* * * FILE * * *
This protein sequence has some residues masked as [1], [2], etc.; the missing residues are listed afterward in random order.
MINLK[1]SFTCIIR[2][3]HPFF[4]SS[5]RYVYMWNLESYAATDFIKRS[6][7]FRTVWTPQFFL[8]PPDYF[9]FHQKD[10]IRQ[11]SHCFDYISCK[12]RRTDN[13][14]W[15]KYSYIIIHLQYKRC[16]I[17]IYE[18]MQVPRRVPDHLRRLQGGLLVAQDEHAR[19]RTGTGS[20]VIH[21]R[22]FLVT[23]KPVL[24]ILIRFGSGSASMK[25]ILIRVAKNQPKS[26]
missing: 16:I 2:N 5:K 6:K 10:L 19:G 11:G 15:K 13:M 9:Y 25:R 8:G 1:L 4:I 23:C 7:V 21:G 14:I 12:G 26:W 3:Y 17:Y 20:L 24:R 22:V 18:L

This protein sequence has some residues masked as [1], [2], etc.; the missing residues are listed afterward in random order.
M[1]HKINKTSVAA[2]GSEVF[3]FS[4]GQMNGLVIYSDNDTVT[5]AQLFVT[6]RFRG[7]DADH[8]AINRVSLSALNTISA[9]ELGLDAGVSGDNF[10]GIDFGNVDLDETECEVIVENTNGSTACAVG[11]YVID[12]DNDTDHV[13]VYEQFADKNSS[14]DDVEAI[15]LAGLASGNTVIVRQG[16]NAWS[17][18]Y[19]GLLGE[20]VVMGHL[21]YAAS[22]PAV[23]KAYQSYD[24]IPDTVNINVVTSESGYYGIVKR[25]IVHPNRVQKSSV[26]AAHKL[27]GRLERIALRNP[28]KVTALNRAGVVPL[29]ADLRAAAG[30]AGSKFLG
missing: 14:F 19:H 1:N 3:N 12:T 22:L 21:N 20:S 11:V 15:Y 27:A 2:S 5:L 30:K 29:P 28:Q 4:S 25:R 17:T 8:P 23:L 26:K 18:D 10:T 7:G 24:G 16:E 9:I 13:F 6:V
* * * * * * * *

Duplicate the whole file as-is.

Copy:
This protein sequence has some residues masked as [1], [2], etc.; the missing residues are listed afterward in random order.
MINLK[1]SFTCIIR[2][3]HPFF[4]SS[5]RYVYMWNLESYAATDFIKRS[6][7]FRTVWTPQFFL[8]PPDYF[9]FHQKD[10]IRQ[11]SHCFDYISCK[12]RRTDN[13][14]W[15]KYSYIIIHLQYKRC[16]I[17]IYE[18]MQVPRRVPDHLRRLQGGLLVAQDEHAR[19]RTGTGS[20]VIH[21]R[22]FLVT[23]KPVL[24]ILIRFGSGSASMK[25]ILIRVAKNQPKS[26]
missing: 16:I 2:N 5:K 6:K 10:L 19:G 11:G 15:K 13:M 9:Y 25:R 8:G 1:L 4:I 23:C 7:V 21:G 14:I 12:G 26:W 3:Y 17:Y 20:L 24:R 22:V 18:L

This protein sequence has some residues masked as [1], [2], etc.; the missing residues are listed afterward in random order.
M[1]HKINKTSVAA[2]GSEVF[3]FS[4]GQMNGLVIYSDNDTVT[5]AQLFVT[6]RFRG[7]DADH[8]AINRVSLSALNTISA[9]ELGLDAGVSGDNF[10]GIDFGNVDLDETECEVIVENTNGSTACAVG[11]YVID[12]DNDTDHV[13]VYEQFADKNSS[14]DDVEAI[15]LAGLASGNTVIVRQG[16]NAWS[17][18]Y[19]GLLGE[20]VVMGHL[21]YAAS[22]PAV[23]KAYQSYD[24]IPDTVNINVVTSESGYYGIVKR[25]IVHPNRVQKSSV[26]AAHKL[27]GRLERIALRNP[28]KVTALNRAGVVPL[29]ADLRAAAG[30]AGSKFLG
missing: 14:F 19:H 1:N 3:N 12:T 22:L 21:N 20:S 11:V 15:Y 27:A 2:S 5:L 30:K 29:P 28:Q 4:S 25:R 17:T 8:P 23:L 26:K 18:D 10:T 7:G 24:G 16:E 9:I 13:F 6:V